Legislation Introduced to Tax Bonuses at 90%

The House Committee on Ways and Means has announced that Rep. Charles B. Rangel (D-NY) has introduced legislation to tax executive bonuses. The legislation, if passed, would affect bonuses received after January 1, 2009. You can read the text of the bill here as a pdf.

The legislation, which has been introduced as H.R. 1586 imposes a tax of 90% on bonuses of “highly paid individuals” (meaning those with AGI of $250,000 or more) for employees of companies which have received $5 billion or more under TARP. Hmm… Who could that be? Thinking… Thinking…

Could it be AIG? And Bank of America?

Interestingly, as Congress ramps up the restrictions on TARP money, more and more banks are miraculously finding that they really don’t need the money after all. In recent weeks, banks such as Sun Bancorp, Inc., the parent company of Sun National Bank, have indicated that the program is more trouble than it’s worth; Sun says it will return the $89 million of TARP funds that it has received. Makes you wonder why they took it in the first place.

Other banks, like Wells Fargo, are already whining about the “cost” to the banks. Wells Fargo cut its dividend pay out in order to repay TARP money. Wells’ CEO, Jeff Stumpf, has said, “These actions will help us repay the government’s investment at the earliest practical date. The U.S. Treasury’s Capital Purchase Program investment is generating a return for the U.S. taxpayer — at significant cost to the company.” Um, but that’s what lenders do, right, Mr. Stumpf? They make money on loans. I guess it doesn’t feel so good in the other direction.

Meanwhile, smaller community banks are making very public the notion that they have not accepted TARP funds. Some of those banks include Auburn National Bancorporation, Inc., United Bancorp and Pennsylvania’s own Harleysville Savings Financial Corp.

The field keeps changing on this one day by day. Stay tuned!

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7 thoughts on “Legislation Introduced to Tax Bonuses at 90%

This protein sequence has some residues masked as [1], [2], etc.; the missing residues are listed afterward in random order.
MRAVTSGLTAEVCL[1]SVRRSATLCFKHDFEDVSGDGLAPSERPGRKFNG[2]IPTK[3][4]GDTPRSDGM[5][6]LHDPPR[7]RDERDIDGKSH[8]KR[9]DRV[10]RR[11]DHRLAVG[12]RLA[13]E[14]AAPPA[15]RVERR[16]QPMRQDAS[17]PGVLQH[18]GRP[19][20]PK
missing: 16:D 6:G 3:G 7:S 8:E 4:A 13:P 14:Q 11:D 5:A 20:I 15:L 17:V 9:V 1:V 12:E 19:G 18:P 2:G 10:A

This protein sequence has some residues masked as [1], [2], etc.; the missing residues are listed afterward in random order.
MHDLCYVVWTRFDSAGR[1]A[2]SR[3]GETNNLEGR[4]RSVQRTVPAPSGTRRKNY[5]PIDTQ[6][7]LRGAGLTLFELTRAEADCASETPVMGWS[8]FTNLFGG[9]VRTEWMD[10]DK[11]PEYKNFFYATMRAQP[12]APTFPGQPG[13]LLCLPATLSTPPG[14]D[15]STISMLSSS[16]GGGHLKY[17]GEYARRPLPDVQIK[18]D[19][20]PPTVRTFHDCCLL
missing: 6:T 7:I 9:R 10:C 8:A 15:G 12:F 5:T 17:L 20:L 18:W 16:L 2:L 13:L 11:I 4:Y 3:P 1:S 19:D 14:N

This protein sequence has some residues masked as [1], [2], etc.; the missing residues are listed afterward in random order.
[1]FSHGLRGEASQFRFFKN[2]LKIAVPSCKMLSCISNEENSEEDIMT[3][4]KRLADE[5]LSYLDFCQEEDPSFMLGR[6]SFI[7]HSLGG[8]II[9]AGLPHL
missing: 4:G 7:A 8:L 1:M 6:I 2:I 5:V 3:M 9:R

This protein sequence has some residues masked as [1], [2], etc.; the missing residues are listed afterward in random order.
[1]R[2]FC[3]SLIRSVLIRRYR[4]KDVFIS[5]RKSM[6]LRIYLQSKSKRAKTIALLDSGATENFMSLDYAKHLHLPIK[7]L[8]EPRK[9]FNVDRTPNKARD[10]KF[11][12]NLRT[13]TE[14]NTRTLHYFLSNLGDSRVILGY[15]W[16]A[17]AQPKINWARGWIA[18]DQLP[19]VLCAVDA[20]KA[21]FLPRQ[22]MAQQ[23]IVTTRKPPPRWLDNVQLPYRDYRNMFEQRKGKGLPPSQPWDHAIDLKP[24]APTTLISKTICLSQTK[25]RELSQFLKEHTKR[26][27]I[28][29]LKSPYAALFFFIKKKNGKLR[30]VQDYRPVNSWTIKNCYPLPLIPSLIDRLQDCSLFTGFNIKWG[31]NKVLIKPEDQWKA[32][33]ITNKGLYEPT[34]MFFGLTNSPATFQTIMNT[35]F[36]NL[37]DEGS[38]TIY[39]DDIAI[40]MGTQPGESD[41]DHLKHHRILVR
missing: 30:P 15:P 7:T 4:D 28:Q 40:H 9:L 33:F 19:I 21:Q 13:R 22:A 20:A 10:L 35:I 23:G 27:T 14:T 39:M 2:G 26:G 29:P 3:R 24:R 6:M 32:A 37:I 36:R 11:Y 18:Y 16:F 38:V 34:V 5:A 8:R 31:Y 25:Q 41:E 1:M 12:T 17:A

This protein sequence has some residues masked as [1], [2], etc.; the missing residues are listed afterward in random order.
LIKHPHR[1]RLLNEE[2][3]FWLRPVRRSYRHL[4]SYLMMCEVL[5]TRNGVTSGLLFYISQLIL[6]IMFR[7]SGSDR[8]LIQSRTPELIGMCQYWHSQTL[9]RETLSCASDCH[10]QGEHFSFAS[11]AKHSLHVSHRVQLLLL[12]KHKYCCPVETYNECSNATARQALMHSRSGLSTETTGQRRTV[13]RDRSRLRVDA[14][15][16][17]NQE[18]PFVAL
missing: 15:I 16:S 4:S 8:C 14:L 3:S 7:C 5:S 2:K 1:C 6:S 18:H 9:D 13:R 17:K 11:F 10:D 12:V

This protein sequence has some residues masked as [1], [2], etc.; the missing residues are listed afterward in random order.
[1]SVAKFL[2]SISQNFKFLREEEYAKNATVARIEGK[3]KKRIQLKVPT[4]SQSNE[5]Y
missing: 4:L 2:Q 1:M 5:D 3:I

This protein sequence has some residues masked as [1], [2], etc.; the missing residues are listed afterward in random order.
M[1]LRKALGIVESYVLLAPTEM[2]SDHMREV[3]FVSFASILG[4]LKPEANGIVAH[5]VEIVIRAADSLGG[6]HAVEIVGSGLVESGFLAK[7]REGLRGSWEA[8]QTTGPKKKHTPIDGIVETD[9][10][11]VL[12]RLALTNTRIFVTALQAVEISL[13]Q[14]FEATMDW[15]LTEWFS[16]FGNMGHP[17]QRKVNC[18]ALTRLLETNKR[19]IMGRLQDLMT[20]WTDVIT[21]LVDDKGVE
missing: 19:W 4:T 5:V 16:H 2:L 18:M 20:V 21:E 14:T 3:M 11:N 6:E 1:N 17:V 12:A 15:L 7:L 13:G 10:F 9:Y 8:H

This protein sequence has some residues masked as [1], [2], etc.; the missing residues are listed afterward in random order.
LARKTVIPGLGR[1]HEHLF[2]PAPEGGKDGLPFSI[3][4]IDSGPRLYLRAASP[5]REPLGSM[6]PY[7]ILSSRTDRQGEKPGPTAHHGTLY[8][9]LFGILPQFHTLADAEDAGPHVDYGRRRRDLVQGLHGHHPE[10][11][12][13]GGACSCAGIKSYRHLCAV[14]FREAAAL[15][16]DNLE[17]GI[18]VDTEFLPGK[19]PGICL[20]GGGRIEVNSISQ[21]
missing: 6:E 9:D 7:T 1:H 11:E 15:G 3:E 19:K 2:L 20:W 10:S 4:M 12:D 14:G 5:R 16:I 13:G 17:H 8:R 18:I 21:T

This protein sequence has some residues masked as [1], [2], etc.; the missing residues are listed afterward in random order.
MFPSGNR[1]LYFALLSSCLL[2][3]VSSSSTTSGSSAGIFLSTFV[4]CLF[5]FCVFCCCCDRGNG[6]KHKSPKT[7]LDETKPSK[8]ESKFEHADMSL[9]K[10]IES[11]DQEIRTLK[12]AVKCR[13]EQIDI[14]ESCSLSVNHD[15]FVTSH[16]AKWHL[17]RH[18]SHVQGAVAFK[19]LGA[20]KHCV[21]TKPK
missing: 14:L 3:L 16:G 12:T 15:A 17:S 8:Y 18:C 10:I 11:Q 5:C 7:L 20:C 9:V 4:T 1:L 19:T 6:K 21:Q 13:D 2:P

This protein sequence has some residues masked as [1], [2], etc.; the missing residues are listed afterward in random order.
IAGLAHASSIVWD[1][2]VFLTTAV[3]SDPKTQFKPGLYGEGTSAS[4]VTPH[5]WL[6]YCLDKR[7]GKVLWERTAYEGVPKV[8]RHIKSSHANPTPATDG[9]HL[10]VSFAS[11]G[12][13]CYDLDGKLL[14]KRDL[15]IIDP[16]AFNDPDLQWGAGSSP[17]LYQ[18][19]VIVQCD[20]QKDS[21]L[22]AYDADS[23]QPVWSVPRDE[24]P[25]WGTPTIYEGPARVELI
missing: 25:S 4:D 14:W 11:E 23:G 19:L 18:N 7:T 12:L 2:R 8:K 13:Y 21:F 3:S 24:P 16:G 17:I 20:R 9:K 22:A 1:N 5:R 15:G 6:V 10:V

1. It does sound like taking TARP money is a little less like a mortgage and a little more like taking a loan from the mob (or from in-laws, I guess). I can understand why these banks are behaving the way they do — normally, with a corporation, managers make decisions and then shareholders can decide whether or not they like them by buying or selling the stock. So if Intel wants to invest in a new plant, or Goldman wants to invest in a new currency trading team, they do it, and if shareholders object, they leave.

    In the long run, the shareholders who are smart end up with more money
    9and more buying power) and the companies that make bad decisions end up with less money (and unhappy shareholders). The government is short-circuiting this process by demanding veto power over decisions it thinks might be unpopular. So now, shareholders and managers have fewer choices.

    Fortunately, we at least know what we’re getting into. The government is trying play a major part in running a bunch of large financial companies. They’ve done that before — with Freddie Mac and Fannie Mae.

  2. Oh, I agree with you re TARP being a pain… But the thing is, when they were private companies, they were free to do what they wanted. As a shareholder in my own company, I run it the way that I want to. I haven’t asked the government for billions in aid, however.
    When we did apply for a line of credit for the business, eons ago, we were required to submit financial statements every quarter with additional info at the end of the year until the loan was paid off. If we had been paying ourselves – and not the bank – I’m sure we would have heard about it from the bank!

  3. Kelly, Wells Fargo didn’t want the TARP money. Paulson forced them to take it. Why shouldn’t they “whine” that the government took money out of their shareholders’ pockets?

  4. But Joe, if they’re doing so well that they could pay their shareholders, why not give the money back if they truly don’t need it? Cause they do need the money and they had an agenda that wouldn’t work without the money.

    They were one of the first big banks to take the money. And in October, they were positively gooey over TARP: “We believe the Treasury’s plan is a positive step toward providing much needed capital for financial institutions in the best position to deploy it effectively to stimulate the U.S. economy and strengthen confidence in the U.S. banking system.” – Wells Fargo Chief Financial Officer Howard Atkins

    They really did it, not for lending as the Treasury had hoped, but to acquire another failing bank – Wachovia. That whole spectacle was a political snow job, and Wells was very happy to take part. So, I have very little sympathy for them.

  5. If this is the way this law will be written, then there is no way Congress SHOULD have touched the bonuses paid BEFORE THAT DATE (see AIG). A tax law passed in 2009 can’t affect 2008 taxable income, deductions, etc. (otherwise wouldn’t it be an “ex post facto” law, and thus illegal) ?

    Whether Dodd, etc. want to admit it, they COULDN’T have stopped the AIG 2008 bonuses in 2009 because of the ex post facto problem. I wish they would have ADMITTED THAT RIGHT AWAY INSTEAD OF TRYING TO B S THEIR WAY OUT OF IT!

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